The world is still cleaning up the stains of Slobodan Milosevic's bloody ethnic cleansing. On Monday, the Security Council gave the green light to Kosovo, a United Nations protectorate since 1999, to begin negotiating an end to the legal fiction that it is still a province of Serbia and Montenegro, the successor state of the former Yugoslavia.
Separately, the United States said that it is ready to tackle the lingering problems of Bosnia as well.
It will discover along the way that Montenegro, too, wants to secede from Serbia — just as Slovenia, Croatia, Bosnia-Herzegovina and Macedonia had earlier.
America is well suited to attend to all this unfinished business of the 1990s.
Unlike elsewhere in the world, its credibility is high in the Balkans. After being late in reacting to Serbian atrocities, it brokered the 1995 Dayton Accord on Bosnia, and then led the NATO bombing campaign that drove the Serbs out of Kosovo. Americans now constitute a tenth of the peacekeeping force of 17,000 there.
George W. Bush is keen to help the Kosovars. They were among the first Muslims to support his war on Iraq, thinking of Saddam Hussein as an Arab version of Milosevic. And Kosovo President Ibrahim Rugova is among the few genuine Muslim democrats in Bush's diplomatic arsenal.
I once asked Rugova what his vision for Kosovo was. "Not Islamic nor even Muslim," he said. "Our criterion is simply secular democracy and moderate politics."
This is music to American ears.
Nicholas Burns, U.S. undersecretary of state, recently met Rugova in Pristina and said the Kosovars "are not going to tolerate another five years of not knowing who they are, what country they live in and what their future is."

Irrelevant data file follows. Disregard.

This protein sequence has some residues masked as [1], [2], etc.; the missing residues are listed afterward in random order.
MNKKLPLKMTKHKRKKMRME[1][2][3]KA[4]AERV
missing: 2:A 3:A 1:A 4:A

Translation: It's time to end the Serb veto over Kosovo.
A surprised Serb Prime Minister Vojislav Kostunica told the Security Council he finds it "inconceivable" that Serbia would be forced to shrink its borders yet again.
But Serb nationalists — and their backers in the Orthodox Church as well as in Russia — have little choice. If Serbia is to atone for its murderous past and fulfill its hope of joining the European Union and normalizing its relations with the United States, Belgrade needs to act on two fronts: help capture Bosnian-Serb war criminals Radovan Karadzic and his military commander Gen. Ratko Mladic, who have been allowed to elude arrest in an area about the size of Greater Toronto; negotiate the independence of Kosovo, after getting guarantees for the 100,000 Serb minority living among the 2 million ethnic Albanian Kosovars.
Rugova is right to reject the option of handing over Kosovo's Serb enclaves to Serbia. Or having the Kosovars join their ethnic cousins in neighbouring Albania.
"I oppose any change in the borders," he had told me. "We've had enough conflict over territory."
This is sensible. Ethnic minorities are so interspersed across the region that no tinkering with the borders can create ethnically pure states, not that we would want them anyway.
In neighbouring Macedonia, for example, it is the ethnic Albanians who are a minority and need state protection there.
In Bosnia, moves are afoot to end the ethnic silos of Croats, Muslims and Serbs. Under pressure from the European Union, an inter-ethnic police force is being created.
And Washington is working to replace the tripartite presidency (each group has its own president) with one head of state.
Kosovo also has a chance to lead the way in protecting its smaller minority of Roma, whose mistreatment across Eastern Europe remains a scandal.
Kosovo's biggest challenge is economic, dating back to the discrimination that had made it Yugoslavia's poorest part.
For the last six years, it has been sustained by the $1.3 billion a year international aid, plus the nearly $400 million a year sent by the 200,000 Kosovar diaspora (mostly in Germany and Switzerland, and about 30,000 in the United States).
The World Bank estimates that about 37 per cent of Kosovars live on $1.75 a day. More than 40 per cent are unemployed. This has proven a boon to organized crime.
"You cannot have a stable economy with an unstable political situation," Skender Hyseni, chief political adviser to Rugova, told me over the phone from Pristina. "The only viable and sustainable solution is independence."
Anything less would neither work nor be just.
Haroon Siddiqui is the Star's editorial page editor emeritus. His column appears Thursday and Sunday.